In 2009 the government launched the “Making Home Affordable” effort which had a rocky start and then evolved into something which to date has resulted in 2.3 million loan modifications.

The major programs under Making Home Affordable include HARP (the Home Affordable Refinance Program) and HAMP (the Home Affordable Modification Program). In basic terms, HARP is designed to help people who have good finances but cannot refinance because their property lacks equity while HAMP is for individuals who have seen a major income decline or a massive increase in expenses, say from suddenly higher mortgage payments.

More than seven million homes have been foreclosed since the start of the toxic loan era, so why is it that more homeowners have not sought help from federal programs? After all, the money is plainly there and if homeowners can avoid foreclosure that’s also good for lenders, neighborhood home values and local tax collections.

Three reasons stand out:

First, the early Making Home Affordable programs were not as good as they are today. For instance, HARP program originally had a cap on just how much negative equity was allowed, a cap that has since been dropped. Also, owners could not originally get help with second homes and investment properties with two to four units. Now they can.

Second, there are general time barriers for both HAMP and HARP. With HAMP you must have “obtained your mortgage on or before January 1, 2009,” while with HARP the “mortgage must have been sold to Fannie Mae or Freddie Mac on or before May 31, 2009.”

Third, HARP and HAMP are scheduled to expire at the end of 2016. The deadline has been pushed back several times and it may be that some borrowers thought the program had lapsed.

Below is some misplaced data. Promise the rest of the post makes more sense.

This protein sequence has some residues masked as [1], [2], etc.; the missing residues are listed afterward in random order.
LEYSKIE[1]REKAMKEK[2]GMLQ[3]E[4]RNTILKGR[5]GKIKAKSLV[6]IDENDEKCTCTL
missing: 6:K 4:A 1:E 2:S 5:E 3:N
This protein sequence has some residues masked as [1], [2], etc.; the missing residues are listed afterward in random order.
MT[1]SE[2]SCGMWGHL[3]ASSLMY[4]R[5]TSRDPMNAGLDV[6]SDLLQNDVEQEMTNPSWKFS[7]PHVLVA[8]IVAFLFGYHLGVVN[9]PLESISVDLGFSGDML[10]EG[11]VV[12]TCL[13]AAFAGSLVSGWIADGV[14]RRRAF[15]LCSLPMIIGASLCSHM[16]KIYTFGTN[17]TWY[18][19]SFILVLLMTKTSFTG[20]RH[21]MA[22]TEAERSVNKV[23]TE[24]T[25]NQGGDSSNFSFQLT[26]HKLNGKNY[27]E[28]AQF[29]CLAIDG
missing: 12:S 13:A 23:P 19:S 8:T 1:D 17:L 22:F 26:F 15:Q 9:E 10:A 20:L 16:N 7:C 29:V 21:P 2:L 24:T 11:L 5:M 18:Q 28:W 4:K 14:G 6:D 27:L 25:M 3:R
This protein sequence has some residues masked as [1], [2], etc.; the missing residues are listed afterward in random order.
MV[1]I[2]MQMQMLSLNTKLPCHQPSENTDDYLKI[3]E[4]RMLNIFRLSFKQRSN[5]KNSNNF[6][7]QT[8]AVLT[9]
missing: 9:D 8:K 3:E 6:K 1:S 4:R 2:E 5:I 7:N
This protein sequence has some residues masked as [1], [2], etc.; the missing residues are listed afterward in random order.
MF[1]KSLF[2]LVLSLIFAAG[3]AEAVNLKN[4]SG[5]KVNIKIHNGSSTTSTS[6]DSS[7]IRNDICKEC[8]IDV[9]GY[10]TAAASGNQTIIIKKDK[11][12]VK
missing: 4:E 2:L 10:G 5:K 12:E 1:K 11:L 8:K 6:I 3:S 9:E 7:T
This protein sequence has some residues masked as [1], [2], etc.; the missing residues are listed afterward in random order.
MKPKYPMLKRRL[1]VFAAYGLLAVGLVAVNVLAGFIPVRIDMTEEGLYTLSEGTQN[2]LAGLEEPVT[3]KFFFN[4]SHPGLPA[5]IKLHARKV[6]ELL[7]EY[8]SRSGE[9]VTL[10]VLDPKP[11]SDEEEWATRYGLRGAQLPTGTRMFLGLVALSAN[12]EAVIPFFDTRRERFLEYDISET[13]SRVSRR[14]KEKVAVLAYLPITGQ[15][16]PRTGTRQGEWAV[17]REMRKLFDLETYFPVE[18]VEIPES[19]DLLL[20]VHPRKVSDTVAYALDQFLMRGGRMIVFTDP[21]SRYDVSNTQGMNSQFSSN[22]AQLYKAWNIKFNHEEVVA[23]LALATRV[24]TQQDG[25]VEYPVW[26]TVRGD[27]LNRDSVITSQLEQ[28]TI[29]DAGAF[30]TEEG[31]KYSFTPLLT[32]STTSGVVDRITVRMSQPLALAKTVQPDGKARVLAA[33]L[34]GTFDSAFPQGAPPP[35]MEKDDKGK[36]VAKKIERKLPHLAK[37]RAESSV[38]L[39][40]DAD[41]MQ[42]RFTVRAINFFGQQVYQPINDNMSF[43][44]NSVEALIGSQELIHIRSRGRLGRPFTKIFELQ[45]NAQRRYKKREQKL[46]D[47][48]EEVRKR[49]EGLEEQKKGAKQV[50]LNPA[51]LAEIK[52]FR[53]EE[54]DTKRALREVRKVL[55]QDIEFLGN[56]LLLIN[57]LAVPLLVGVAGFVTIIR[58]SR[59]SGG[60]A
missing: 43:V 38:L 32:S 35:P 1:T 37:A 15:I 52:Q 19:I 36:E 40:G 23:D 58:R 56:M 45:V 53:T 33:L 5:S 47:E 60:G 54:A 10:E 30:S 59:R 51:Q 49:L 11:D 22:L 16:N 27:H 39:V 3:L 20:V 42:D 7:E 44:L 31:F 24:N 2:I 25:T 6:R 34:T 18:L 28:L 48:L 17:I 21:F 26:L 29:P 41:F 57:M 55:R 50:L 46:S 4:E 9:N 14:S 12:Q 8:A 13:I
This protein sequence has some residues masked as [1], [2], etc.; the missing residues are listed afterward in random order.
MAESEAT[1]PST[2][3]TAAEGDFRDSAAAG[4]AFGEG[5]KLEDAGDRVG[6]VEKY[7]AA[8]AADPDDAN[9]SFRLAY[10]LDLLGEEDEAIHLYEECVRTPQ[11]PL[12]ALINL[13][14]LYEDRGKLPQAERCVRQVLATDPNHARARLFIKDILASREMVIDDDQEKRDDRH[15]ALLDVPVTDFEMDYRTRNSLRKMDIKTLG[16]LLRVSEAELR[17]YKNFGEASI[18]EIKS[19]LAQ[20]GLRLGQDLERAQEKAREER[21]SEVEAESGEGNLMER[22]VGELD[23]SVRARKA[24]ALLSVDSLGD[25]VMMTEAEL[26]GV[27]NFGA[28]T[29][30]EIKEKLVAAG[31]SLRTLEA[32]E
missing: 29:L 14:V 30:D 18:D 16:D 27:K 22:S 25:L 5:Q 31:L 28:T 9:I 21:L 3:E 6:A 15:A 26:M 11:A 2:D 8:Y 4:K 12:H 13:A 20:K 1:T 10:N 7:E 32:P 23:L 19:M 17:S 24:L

There are several steps that can be taken which could substantially improve the Making Home Affordable programs and related efforts before their funding is lost.

The 2009 deadline for qualified loans is an artificial benchmark that bars large numbers of troubled borrowers from federal assistance. Why is a homeowner who financed in January 2010 and saw local home values plummet is somehow less worthy of government help than a borrower who financed a few months earlier?

The programs can be expanded. For instance, The Oregonian reports that 181 local families have avoided foreclosure by using money from the Hardest Hit Fund to purchase homes in areas where property values remain severely depressed. The former owners then buy back the properties at a discounted value. Between the lower value and the lower rate the homes become instantly affordable and foreclosures are avoided.

The programs can be extended if they’re broadened.

Lastly, it should be said that now is a good time to re-think spending goals for the housing sector. Foreclosure starts are at a 10-year low according to RealtyTrac, so the need for foreclosure prevention programs has surely declined. If money set aside for foreclosure avoidance plans is not being used then why not spend the cash for infrastructure? Not only are repairs widely needed, but the nature of infrastructure repairs requires large numbers of local employees, and higher employment levels are one sure way to strengthen the housing market.